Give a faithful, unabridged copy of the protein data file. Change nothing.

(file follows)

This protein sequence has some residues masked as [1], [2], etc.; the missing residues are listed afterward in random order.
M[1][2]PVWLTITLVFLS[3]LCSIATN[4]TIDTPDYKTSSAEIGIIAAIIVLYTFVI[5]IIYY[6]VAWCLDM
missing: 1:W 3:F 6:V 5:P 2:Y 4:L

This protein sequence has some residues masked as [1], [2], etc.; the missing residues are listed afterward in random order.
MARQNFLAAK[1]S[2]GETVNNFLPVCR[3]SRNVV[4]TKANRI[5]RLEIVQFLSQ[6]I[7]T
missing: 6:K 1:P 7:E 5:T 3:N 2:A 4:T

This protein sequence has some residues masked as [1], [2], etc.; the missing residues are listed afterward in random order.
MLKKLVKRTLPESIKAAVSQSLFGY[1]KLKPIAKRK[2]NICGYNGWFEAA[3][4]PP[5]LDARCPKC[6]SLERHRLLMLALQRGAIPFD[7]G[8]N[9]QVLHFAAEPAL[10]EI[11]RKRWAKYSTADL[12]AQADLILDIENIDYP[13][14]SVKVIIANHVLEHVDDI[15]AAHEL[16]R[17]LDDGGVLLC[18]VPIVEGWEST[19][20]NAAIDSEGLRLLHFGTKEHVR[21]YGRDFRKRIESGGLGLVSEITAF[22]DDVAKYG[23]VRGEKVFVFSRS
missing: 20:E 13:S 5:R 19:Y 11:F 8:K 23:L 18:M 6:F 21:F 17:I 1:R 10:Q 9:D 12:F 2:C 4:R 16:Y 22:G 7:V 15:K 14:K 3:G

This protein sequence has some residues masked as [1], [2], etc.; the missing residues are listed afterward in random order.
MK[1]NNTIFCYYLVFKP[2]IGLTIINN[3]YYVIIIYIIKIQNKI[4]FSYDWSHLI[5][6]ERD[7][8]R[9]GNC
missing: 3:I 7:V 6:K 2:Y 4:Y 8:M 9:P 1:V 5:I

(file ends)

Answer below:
This protein sequence has some residues masked as [1], [2], etc.; the missing residues are listed afterward in random order.
M[1][2]PVWLTITLVFLS[3]LCSIATN[4]TIDTPDYKTSSAEIGIIAAIIVLYTFVI[5]IIYY[6]VAWCLDM
missing: 1:W 3:F 6:V 5:P 2:Y 4:L

This protein sequence has some residues masked as [1], [2], etc.; the missing residues are listed afterward in random order.
MARQNFLAAK[1]S[2]GETVNNFLPVCR[3]SRNVV[4]TKANRI[5]RLEIVQFLSQ[6]I[7]T
missing: 6:K 1:P 7:E 5:T 3:N 2:A 4:T

This protein sequence has some residues masked as [1], [2], etc.; the missing residues are listed afterward in random order.
MLKKLVKRTLPESIKAAVSQSLFGY[1]KLKPIAKRK[2]NICGYNGWFEAA[3][4]PP[5]LDARCPKC[6]SLERHRLLMLALQRGAIPFD[7]G[8]N[9]QVLHFAAEPAL[10]EI[11]RKRWAKYSTADL[12]AQADLILDIENIDYP[13][14]SVKVIIANHVLEHVDDI[15]AAHEL[16]R[17]LDDGGVLLC[18]VPIVEGWEST[19][20]NAAIDSEGLRLLHFGTKEHVR[21]YGRDFRKRIESGGLGLVSEITAF[22]DDVAKYG[23]VRGEKVFVFSRS
missing: 20:E 13:S 5:R 19:Y 11:F 8:K 23:L 18:M 6:F 21:F 17:I 1:R 10:Q 9:D 12:F 2:C 4:R 16:Y 22:G 7:V 15:K 14:K 3:G

This protein sequence has some residues masked as [1], [2], etc.; the missing residues are listed afterward in random order.
MK[1]NNTIFCYYLVFKP[2]IGLTIINN[3]YYVIIIYIIKIQNKI[4]FSYDWSHLI[5][6]ERD[7][8]R[9]GNC
missing: 3:I 7:V 6:K 2:Y 4:Y 8:M 9:P 1:V 5:I